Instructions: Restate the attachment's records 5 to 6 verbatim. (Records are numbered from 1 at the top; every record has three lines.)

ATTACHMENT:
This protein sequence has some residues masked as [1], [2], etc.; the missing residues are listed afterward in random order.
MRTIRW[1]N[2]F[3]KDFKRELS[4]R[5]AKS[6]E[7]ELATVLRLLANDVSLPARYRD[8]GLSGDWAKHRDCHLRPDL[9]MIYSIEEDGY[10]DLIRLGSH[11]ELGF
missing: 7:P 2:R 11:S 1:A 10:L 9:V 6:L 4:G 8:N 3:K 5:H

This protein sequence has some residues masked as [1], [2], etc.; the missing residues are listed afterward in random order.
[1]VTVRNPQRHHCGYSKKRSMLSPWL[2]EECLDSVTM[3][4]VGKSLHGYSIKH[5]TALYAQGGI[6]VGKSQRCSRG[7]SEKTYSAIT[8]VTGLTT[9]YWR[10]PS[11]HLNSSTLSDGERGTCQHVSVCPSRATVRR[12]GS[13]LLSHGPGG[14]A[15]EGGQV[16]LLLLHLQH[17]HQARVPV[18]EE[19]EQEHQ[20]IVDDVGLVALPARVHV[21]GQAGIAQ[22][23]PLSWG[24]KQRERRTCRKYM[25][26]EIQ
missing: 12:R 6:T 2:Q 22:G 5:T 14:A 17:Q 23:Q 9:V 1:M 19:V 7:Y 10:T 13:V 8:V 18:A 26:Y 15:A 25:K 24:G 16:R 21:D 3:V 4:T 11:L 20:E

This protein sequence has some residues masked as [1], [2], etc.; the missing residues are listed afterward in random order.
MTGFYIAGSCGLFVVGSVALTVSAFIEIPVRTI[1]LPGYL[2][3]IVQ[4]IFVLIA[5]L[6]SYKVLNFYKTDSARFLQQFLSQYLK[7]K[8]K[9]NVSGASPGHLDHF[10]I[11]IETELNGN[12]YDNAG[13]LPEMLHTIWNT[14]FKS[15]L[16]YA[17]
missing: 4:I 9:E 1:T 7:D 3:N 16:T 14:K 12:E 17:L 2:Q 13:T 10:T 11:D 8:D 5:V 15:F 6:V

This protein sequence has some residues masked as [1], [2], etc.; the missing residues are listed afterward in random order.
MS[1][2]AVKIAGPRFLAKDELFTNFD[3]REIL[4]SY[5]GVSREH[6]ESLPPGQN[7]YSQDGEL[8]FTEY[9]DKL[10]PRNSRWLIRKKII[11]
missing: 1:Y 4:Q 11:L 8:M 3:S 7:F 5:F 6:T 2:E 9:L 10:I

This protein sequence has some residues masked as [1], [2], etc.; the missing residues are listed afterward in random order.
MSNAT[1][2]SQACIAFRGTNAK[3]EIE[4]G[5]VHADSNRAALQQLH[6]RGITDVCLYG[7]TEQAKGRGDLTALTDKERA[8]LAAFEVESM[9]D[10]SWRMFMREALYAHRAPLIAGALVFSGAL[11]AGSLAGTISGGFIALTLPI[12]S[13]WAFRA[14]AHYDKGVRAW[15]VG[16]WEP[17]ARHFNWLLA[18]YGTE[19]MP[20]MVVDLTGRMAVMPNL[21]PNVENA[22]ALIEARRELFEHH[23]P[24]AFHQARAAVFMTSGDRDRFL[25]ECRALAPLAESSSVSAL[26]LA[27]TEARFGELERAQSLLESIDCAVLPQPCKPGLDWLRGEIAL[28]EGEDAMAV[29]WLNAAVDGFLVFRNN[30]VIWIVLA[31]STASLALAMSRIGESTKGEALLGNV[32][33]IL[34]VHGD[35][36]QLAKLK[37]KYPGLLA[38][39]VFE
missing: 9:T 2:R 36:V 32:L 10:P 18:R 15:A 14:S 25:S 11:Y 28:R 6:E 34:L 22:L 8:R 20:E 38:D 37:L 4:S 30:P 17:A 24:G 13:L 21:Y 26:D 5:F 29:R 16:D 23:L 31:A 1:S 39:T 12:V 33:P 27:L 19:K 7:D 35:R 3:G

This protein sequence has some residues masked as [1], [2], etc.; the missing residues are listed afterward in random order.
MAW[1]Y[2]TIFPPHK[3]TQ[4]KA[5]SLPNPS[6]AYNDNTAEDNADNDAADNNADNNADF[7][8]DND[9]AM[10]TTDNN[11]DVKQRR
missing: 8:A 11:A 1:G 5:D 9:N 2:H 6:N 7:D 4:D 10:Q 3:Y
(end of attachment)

This protein sequence has some residues masked as [1], [2], etc.; the missing residues are listed afterward in random order.
MSNAT[1][2]SQACIAFRGTNAK[3]EIE[4]G[5]VHADSNRAALQQLH[6]RGITDVCLYG[7]TEQAKGRGDLTALTDKERA[8]LAAFEVESM[9]D[10]SWRMFMREALYAHRAPLIAGALVFSGAL[11]AGSLAGTISGGFIALTLPI[12]S[13]WAFRA[14]AHYDKGVRAW[15]VG[16]WEP[17]ARHFNWLLA[18]YGTE[19]MP[20]MVVDLTGRMAVMPNL[21]PNVENA[22]ALIEARRELFEHH[23]P[24]AFHQARAAVFMTSGDRDRFL[25]ECRALAPLAESSSVSAL[26]LA[27]TEARFGELERAQSLLESIDCAVLPQPCKPGLDWLRGEIAL[28]EGEDAMAV[29]WLNAAVDGFLVFRNN[30]VIWIVLA[31]STASLALAMSRIGESTKGEALLGNV[32][33]IL[34]VHGD[35][36]QLAKLK[37]KYPGLLA[38][39]VFE
missing: 9:T 2:R 36:V 32:L 10:P 18:R 15:A 14:S 25:S 11:Y 28:R 6:E 34:L 22:L 8:R 20:E 38:D 37:L 4:S 30:P 17:A 24:G 13:L 21:Y 26:D 5:F 29:R 16:D 23:L 31:A 1:S 39:T 12:V 33:P 27:L 19:K 7:D 35:R 3:G

This protein sequence has some residues masked as [1], [2], etc.; the missing residues are listed afterward in random order.
MAW[1]Y[2]TIFPPHK[3]TQ[4]KA[5]SLPNPS[6]AYNDNTAEDNADNDAADNNADNNADF[7][8]DND[9]AM[10]TTDNN[11]DVKQRR
missing: 8:A 11:A 1:G 5:D 9:N 2:H 6:N 7:D 4:D 10:Q 3:Y